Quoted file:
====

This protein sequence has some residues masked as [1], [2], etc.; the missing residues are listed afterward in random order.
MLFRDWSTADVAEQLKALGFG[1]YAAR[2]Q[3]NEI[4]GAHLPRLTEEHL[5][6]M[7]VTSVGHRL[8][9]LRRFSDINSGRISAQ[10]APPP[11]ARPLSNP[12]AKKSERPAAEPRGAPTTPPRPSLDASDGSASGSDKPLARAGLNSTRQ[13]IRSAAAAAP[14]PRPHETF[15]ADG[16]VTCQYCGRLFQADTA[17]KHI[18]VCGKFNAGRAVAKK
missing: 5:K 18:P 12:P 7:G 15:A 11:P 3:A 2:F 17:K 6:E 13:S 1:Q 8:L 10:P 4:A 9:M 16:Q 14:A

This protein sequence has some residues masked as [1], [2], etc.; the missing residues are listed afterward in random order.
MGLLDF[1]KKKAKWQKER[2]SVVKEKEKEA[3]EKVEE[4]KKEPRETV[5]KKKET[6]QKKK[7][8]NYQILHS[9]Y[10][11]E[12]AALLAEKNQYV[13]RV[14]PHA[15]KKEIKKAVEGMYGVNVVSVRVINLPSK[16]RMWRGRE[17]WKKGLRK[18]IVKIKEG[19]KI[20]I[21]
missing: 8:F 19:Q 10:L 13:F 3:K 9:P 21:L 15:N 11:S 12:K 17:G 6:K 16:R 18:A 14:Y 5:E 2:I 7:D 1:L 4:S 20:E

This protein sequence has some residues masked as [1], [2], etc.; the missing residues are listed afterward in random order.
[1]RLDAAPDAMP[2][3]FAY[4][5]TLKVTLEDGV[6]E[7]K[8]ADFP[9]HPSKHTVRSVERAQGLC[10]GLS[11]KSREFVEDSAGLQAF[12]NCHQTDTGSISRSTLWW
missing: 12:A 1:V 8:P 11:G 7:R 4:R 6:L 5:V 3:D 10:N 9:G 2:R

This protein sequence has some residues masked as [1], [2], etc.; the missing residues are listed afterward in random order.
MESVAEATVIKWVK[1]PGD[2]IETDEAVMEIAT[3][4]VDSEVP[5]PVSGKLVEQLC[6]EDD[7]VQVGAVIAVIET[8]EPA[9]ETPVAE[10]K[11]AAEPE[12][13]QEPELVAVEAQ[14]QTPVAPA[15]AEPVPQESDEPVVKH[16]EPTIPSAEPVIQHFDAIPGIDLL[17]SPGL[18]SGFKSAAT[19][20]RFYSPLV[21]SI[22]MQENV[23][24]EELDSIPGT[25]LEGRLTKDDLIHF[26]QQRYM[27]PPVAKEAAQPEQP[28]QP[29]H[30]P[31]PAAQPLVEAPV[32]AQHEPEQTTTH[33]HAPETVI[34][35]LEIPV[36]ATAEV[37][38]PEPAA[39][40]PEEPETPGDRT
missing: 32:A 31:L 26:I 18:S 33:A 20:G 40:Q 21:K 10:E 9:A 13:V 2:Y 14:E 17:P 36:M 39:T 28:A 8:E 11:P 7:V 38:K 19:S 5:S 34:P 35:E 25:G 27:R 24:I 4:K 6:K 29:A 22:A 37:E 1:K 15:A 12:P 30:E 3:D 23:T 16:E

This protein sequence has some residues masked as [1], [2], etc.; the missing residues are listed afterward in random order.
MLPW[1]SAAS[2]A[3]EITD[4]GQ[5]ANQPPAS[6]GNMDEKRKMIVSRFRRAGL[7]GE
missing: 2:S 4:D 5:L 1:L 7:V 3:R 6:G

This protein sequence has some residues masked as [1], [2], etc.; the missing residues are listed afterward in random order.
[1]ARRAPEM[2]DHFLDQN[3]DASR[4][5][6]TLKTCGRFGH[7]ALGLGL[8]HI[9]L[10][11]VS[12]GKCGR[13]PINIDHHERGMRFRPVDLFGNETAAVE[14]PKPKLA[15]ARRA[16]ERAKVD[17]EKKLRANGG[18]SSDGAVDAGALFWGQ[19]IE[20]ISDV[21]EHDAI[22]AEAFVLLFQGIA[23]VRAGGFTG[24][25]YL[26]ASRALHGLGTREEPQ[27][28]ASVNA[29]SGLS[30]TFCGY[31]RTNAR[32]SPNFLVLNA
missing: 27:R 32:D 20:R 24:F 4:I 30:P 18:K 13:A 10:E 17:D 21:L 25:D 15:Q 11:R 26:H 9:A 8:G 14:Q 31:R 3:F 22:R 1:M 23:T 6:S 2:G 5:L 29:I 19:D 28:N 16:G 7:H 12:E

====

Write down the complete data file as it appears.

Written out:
This protein sequence has some residues masked as [1], [2], etc.; the missing residues are listed afterward in random order.
MLFRDWSTADVAEQLKALGFG[1]YAAR[2]Q[3]NEI[4]GAHLPRLTEEHL[5][6]M[7]VTSVGHRL[8][9]LRRFSDINSGRISAQ[10]APPP[11]ARPLSNP[12]AKKSERPAAEPRGAPTTPPRPSLDASDGSASGSDKPLARAGLNSTRQ[13]IRSAAAAAP[14]PRPHETF[15]ADG[16]VTCQYCGRLFQADTA[17]KHI[18]VCGKFNAGRAVAKK
missing: 5:K 18:P 12:P 7:G 15:A 11:P 3:A 2:F 17:K 6:E 13:S 1:Q 8:L 10:P 4:A 9:M 16:Q 14:A

This protein sequence has some residues masked as [1], [2], etc.; the missing residues are listed afterward in random order.
MGLLDF[1]KKKAKWQKER[2]SVVKEKEKEA[3]EKVEE[4]KKEPRETV[5]KKKET[6]QKKK[7][8]NYQILHS[9]Y[10][11]E[12]AALLAEKNQYV[13]RV[14]PHA[15]KKEIKKAVEGMYGVNVVSVRVINLPSK[16]RMWRGRE[17]WKKGLRK[18]IVKIKEG[19]KI[20]I[21]
missing: 8:F 19:Q 10:L 13:F 3:K 9:P 21:L 15:N 11:S 12:K 17:G 6:K 16:R 18:A 14:Y 5:E 2:I 7:D 1:L 4:S 20:E

This protein sequence has some residues masked as [1], [2], etc.; the missing residues are listed afterward in random order.
[1]RLDAAPDAMP[2][3]FAY[4][5]TLKVTLEDGV[6]E[7]K[8]ADFP[9]HPSKHTVRSVERAQGLC[10]GLS[11]KSREFVEDSAGLQAF[12]NCHQTDTGSISRSTLWW
missing: 12:A 1:V 8:P 11:G 7:R 4:R 6:L 5:V 3:D 10:N 9:G 2:R

This protein sequence has some residues masked as [1], [2], etc.; the missing residues are listed afterward in random order.
MESVAEATVIKWVK[1]PGD[2]IETDEAVMEIAT[3][4]VDSEVP[5]PVSGKLVEQLC[6]EDD[7]VQVGAVIAVIET[8]EPA[9]ETPVAE[10]K[11]AAEPE[12][13]QEPELVAVEAQ[14]QTPVAPA[15]AEPVPQESDEPVVKH[16]EPTIPSAEPVIQHFDAIPGIDLL[17]SPGL[18]SGFKSAAT[19][20]RFYSPLV[21]SI[22]MQENV[23][24]EELDSIPGT[25]LEGRLTKDDLIHF[26]QQRYM[27]PPVAKEAAQPEQP[28]QP[29]H[30]P[31]PAAQPLVEAPV[32]AQHEPEQTTTH[33]HAPETVI[34][35]LEIPV[36]ATAEV[37][38]PEPAA[39][40]PEEPETPGDRT
missing: 32:A 31:L 26:I 18:S 33:A 20:G 40:Q 21:K 10:E 9:A 13:V 2:Y 14:E 17:P 36:M 39:T 28:A 8:E 11:P 7:V 38:K 19:S 5:S 34:P 35:E 25:G 27:R 24:I 4:K 6:K 29:A 22:A 37:E 1:K 15:A 12:P 30:E 3:D 23:T 16:E

This protein sequence has some residues masked as [1], [2], etc.; the missing residues are listed afterward in random order.
MLPW[1]SAAS[2]A[3]EITD[4]GQ[5]ANQPPAS[6]GNMDEKRKMIVSRFRRAGL[7]GE
missing: 2:S 4:D 5:L 1:L 7:V 3:R 6:G

This protein sequence has some residues masked as [1], [2], etc.; the missing residues are listed afterward in random order.
[1]ARRAPEM[2]DHFLDQN[3]DASR[4][5][6]TLKTCGRFGH[7]ALGLGL[8]HI[9]L[10][11]VS[12]GKCGR[13]PINIDHHERGMRFRPVDLFGNETAAVE[14]PKPKLA[15]ARRA[16]ERAKVD[17]EKKLRANGG[18]SSDGAVDAGALFWGQ[19]IE[20]ISDV[21]EHDAI[22]AEAFVLLFQGIA[23]VRAGGFTG[24][25]YL[26]ASRALHGLGTREEPQ[27][28]ASVNA[29]SGLS[30]TFCGY[31]RTNAR[32]SPNFLVLNA
missing: 27:R 32:D 20:R 24:F 4:I 30:P 18:K 13:A 10:E 17:D 21:L 25:D 15:Q 11:R 26:H 9:A 8:G 14:Q 31:R 3:F 22:R 1:M 23:T 6:S 2:G 5:L 29:I 19:D 28:N 16:G 7:H 12:E